While everyone was clamoring for cut-and-paste features and multimedia messaging (MMS) in the most recent update of the iPhone OS back in March, what was most important in the big picture was the demonstration of the already iconic consumer device as an interface to health and medical technology. Now, the device is not just for calls, games pictures and music, but a potentially important tool in capturing, analyzing and communicating critical data about your health.

Since this announcement, more medical technology companies have been working to build "an app for that". Already a flood of iPhone applications are coming to market in an attempt to leverage the capabilities of the device as support for diagnosis and care. Smartphones, already in many medical professionals' pockets as a communication device, are becoming more attractive as actual professional tools for health and medicine.

Image Source: IntelIt's a long way from complex, expensive medical device to a $99 smartphone, however. And while the iPhone and its cousins may become portable interfaces and nodes to medical data, they aren't medical devices by themselves. Device makers are well aware of the higher standard of quality, reliability and efficacy placed on medical devices as a class—they have different regulatory standards to meet. But these consumer devices are penetrating the medical world, and will continue to do so at a faster pace.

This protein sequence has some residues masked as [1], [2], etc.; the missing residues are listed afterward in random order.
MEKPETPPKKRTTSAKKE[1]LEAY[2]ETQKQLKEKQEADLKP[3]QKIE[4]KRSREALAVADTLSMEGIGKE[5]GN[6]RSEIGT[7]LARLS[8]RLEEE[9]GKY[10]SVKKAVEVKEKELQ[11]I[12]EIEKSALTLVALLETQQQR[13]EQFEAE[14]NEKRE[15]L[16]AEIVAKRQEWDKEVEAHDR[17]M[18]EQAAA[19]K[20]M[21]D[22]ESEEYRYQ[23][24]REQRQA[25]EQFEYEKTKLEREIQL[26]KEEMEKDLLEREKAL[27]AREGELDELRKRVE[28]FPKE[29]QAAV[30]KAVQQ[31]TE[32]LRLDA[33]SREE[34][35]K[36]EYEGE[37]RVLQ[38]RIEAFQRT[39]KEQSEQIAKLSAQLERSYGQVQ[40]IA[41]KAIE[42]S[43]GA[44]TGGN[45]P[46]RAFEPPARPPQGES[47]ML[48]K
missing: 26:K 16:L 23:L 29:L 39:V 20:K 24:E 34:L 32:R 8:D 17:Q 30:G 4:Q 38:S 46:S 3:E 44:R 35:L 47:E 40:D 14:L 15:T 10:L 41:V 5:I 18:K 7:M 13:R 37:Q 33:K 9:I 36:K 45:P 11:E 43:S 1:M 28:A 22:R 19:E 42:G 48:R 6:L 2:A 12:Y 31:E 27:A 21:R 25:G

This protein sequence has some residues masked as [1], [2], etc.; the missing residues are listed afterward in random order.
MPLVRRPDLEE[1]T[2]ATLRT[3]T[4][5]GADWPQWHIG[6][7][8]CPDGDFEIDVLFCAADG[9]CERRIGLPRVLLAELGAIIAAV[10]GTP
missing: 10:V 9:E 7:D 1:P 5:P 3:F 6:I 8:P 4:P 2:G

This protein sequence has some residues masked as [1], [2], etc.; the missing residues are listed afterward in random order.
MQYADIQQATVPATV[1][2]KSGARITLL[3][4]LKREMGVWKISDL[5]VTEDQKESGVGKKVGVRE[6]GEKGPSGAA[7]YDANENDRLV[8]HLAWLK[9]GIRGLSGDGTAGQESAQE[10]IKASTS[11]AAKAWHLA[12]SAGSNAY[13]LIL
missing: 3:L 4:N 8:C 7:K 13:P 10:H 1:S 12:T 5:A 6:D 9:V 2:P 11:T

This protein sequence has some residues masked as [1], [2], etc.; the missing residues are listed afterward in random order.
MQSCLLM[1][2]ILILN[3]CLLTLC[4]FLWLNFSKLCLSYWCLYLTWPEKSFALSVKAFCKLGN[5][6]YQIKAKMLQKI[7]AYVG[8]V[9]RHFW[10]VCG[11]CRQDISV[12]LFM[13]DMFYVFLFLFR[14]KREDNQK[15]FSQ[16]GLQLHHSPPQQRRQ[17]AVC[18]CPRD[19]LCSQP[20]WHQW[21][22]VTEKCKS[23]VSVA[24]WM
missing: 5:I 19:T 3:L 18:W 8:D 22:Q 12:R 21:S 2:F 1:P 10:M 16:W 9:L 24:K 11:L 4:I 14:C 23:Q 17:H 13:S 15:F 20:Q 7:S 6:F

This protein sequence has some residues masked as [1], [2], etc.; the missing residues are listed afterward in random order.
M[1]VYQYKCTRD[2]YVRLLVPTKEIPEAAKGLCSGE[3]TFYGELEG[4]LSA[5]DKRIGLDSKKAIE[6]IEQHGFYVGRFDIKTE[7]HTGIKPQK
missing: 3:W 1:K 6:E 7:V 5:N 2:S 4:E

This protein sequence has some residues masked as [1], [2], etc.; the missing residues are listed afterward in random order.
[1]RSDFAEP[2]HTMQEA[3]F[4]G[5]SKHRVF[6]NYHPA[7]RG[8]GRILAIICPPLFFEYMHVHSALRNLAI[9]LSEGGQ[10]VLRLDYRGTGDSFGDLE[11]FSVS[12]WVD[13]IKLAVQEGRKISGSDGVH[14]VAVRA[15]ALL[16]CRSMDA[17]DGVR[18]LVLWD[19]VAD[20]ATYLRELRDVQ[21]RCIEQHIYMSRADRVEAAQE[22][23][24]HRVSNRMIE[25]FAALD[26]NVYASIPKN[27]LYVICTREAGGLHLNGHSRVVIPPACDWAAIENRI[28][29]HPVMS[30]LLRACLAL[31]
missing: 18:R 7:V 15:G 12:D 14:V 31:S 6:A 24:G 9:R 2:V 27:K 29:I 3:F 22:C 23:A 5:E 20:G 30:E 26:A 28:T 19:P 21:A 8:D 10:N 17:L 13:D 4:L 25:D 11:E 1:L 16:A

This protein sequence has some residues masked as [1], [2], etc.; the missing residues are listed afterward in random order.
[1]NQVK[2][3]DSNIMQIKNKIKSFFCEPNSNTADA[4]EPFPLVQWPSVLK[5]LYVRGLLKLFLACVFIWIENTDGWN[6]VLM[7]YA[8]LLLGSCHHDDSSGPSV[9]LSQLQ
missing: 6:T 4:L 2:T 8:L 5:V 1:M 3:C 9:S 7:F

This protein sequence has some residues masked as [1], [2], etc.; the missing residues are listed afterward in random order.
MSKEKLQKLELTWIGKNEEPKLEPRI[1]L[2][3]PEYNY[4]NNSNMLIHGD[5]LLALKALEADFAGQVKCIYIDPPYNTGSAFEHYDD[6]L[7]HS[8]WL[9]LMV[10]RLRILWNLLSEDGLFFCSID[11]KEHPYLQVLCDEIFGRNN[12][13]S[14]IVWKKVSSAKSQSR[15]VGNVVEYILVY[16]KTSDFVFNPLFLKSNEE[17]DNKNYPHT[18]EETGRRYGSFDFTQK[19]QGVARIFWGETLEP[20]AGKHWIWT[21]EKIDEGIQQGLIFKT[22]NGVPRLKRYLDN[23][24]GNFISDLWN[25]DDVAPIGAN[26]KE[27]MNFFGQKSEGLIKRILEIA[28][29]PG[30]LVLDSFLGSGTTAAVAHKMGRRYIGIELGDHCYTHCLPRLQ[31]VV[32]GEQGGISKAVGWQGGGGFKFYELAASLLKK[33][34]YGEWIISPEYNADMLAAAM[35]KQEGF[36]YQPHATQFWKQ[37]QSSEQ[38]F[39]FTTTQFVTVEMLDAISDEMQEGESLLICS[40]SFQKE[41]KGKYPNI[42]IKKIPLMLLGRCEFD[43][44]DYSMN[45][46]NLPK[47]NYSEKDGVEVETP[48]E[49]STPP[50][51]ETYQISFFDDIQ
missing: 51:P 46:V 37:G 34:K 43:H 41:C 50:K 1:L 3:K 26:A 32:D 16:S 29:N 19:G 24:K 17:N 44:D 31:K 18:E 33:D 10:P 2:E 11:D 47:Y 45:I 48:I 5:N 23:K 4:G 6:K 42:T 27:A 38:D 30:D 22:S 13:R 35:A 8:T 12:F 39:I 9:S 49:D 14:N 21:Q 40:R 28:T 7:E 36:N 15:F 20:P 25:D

What this change will do is bring a different view of design, usability and even a different class of applications and technologies into the medical world. Proprietary ports switch to USB. Touchscreens appear on more medical devices. Internet connectivity becomes standard. Is that device Windows or Linux-based? Consumer devices may influence medical ones far more than the other way around. And for a coming generation of doctors and nurses who have grown up with mobile phones, laptops, Playstations and Kindles around them, the expectations of user experience will change significantly.

What this points to is a missing like between these two categories, one which we believe is beginning to be connected from both ends. New devices moving from the hospital to home are taking on the look, feel and function of consumer electronics already (the Intel Health Guide, pictured here, is a good early example). New players will emerge in this space, and the focus on experience design will heighten. This is already happening, and now we expect it to accelerate. The impact may be felt most strongly in both the non-hospital transitional care and home medical environments, where these two categories of medical and consumer technology come together.

We plan to follow this evolution and look more deeply at the convergence of these two areas. Check back for more information about our research in this area, or contact us to find out more about our upcoming research agenda.

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